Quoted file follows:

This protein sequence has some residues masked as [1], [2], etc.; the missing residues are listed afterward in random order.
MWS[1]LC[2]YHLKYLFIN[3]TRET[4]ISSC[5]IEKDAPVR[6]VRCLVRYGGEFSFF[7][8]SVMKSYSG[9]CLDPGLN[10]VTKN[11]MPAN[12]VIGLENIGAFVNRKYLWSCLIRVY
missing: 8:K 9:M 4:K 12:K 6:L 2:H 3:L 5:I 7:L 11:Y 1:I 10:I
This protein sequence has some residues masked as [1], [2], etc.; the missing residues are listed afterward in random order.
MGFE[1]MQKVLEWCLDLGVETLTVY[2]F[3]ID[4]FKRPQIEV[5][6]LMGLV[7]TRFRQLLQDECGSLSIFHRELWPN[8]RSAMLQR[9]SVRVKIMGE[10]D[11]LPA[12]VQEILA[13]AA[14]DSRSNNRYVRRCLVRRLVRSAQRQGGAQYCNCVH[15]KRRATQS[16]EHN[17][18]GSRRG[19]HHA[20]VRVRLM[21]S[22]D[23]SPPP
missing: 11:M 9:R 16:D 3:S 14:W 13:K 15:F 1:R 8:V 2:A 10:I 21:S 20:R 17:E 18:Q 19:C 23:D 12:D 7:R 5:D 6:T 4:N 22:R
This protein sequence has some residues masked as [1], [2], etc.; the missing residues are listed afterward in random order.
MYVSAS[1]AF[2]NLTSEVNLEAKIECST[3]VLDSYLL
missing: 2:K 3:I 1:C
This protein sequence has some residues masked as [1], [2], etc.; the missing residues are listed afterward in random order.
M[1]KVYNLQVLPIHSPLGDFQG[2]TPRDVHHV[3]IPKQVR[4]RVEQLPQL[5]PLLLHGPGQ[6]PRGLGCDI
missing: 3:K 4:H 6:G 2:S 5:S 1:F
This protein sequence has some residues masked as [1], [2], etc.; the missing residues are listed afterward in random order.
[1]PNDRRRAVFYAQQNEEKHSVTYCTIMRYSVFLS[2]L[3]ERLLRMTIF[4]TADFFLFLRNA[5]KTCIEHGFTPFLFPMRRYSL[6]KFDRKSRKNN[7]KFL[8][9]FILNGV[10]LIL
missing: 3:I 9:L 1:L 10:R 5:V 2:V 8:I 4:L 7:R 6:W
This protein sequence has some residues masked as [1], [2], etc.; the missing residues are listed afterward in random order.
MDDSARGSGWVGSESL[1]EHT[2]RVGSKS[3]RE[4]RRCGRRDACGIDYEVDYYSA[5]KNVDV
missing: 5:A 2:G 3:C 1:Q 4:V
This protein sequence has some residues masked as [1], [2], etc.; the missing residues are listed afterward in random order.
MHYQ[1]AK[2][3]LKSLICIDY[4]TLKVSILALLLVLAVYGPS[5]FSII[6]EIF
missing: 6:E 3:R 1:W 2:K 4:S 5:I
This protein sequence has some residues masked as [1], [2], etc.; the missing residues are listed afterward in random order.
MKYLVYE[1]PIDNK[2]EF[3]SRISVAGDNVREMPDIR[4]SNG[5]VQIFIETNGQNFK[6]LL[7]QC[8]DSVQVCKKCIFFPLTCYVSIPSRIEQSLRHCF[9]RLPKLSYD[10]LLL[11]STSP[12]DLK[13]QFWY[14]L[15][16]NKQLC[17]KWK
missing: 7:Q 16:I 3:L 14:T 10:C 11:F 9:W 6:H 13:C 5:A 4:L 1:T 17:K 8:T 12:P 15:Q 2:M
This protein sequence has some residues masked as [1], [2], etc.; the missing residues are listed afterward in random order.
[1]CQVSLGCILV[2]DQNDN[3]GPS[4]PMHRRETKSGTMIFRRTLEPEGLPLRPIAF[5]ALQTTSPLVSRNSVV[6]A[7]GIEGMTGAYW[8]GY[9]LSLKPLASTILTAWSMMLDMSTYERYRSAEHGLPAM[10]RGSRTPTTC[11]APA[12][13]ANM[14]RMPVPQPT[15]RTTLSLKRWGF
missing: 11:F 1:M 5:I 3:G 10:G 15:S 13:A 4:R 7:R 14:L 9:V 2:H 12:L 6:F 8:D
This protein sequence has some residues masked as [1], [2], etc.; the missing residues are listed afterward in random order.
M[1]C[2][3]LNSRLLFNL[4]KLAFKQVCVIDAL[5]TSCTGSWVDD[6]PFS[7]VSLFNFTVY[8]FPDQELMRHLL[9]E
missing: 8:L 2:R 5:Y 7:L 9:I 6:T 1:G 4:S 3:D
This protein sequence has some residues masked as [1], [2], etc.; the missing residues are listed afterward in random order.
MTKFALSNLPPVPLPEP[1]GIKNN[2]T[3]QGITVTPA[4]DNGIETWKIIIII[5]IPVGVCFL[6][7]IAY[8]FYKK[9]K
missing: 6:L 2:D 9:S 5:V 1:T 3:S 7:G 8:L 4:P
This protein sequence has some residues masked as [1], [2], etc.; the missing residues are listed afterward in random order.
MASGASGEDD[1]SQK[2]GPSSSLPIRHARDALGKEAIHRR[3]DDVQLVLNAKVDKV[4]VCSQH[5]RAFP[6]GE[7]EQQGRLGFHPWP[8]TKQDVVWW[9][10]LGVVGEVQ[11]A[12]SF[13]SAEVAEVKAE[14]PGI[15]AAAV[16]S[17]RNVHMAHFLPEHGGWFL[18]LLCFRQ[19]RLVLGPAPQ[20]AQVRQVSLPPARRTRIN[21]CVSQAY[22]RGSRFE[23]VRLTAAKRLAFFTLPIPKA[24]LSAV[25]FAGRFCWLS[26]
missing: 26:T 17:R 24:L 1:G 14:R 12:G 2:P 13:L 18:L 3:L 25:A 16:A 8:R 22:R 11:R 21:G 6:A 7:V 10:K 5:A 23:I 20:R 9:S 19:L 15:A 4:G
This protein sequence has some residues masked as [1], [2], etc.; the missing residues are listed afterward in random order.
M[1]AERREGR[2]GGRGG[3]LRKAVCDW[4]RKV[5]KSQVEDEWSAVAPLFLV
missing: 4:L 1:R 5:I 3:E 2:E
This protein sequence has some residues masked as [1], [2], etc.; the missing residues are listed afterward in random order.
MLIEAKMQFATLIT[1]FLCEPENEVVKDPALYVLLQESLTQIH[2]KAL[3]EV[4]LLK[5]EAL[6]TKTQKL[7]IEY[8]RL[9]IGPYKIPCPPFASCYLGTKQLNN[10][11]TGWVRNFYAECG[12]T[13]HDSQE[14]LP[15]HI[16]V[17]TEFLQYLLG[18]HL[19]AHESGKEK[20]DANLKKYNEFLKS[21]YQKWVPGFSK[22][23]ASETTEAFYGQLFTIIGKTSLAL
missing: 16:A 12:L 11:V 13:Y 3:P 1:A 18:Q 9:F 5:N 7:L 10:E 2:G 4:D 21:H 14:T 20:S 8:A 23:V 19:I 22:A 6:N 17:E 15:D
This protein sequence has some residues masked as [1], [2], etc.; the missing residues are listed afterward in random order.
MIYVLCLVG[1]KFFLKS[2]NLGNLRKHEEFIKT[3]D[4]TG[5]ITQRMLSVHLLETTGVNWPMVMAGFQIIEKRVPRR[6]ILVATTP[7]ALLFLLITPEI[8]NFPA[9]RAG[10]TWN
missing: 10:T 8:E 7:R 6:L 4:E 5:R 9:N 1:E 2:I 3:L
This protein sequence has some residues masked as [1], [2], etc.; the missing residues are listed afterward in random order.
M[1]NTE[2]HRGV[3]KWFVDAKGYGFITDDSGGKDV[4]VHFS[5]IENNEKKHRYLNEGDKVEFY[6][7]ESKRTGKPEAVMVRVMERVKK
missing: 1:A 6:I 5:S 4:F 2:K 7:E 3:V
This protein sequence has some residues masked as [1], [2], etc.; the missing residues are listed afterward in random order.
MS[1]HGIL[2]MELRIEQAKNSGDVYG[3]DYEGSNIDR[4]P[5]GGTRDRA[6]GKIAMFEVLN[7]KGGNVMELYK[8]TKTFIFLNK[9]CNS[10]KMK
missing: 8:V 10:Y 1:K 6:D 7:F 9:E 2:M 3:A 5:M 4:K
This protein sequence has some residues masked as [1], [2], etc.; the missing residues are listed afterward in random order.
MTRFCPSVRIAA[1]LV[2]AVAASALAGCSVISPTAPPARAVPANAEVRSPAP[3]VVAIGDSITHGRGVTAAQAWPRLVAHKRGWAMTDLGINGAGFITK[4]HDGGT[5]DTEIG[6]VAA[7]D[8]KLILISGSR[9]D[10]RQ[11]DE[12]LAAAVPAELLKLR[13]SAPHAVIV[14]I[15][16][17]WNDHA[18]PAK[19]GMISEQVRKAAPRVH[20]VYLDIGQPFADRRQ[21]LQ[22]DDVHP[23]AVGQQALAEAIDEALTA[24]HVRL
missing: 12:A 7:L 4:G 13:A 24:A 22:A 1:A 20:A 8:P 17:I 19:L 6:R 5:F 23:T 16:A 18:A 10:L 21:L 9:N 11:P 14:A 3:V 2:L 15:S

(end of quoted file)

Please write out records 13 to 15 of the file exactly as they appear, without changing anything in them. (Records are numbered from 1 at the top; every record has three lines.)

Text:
This protein sequence has some residues masked as [1], [2], etc.; the missing residues are listed afterward in random order.
M[1]AERREGR[2]GGRGG[3]LRKAVCDW[4]RKV[5]KSQVEDEWSAVAPLFLV
missing: 4:L 1:R 5:I 3:E 2:E
This protein sequence has some residues masked as [1], [2], etc.; the missing residues are listed afterward in random order.
MLIEAKMQFATLIT[1]FLCEPENEVVKDPALYVLLQESLTQIH[2]KAL[3]EV[4]LLK[5]EAL[6]TKTQKL[7]IEY[8]RL[9]IGPYKIPCPPFASCYLGTKQLNN[10][11]TGWVRNFYAECG[12]T[13]HDSQE[14]LP[15]HI[16]V[17]TEFLQYLLG[18]HL[19]AHESGKEK[20]DANLKKYNEFLKS[21]YQKWVPGFSK[22][23]ASETTEAFYGQLFTIIGKTSLAL
missing: 16:A 12:L 11:V 13:Y 3:P 1:A 18:Q 9:F 5:N 7:L 10:E 2:G 4:D 21:H 14:T 20:S 8:A 23:V 19:I 22:A 6:N 17:E 15:D
This protein sequence has some residues masked as [1], [2], etc.; the missing residues are listed afterward in random order.
MIYVLCLVG[1]KFFLKS[2]NLGNLRKHEEFIKT[3]D[4]TG[5]ITQRMLSVHLLETTGVNWPMVMAGFQIIEKRVPRR[6]ILVATTP[7]ALLFLLITPEI[8]NFPA[9]RAG[10]TWN
missing: 10:T 8:E 7:R 6:L 4:E 5:R 9:N 1:E 2:I 3:L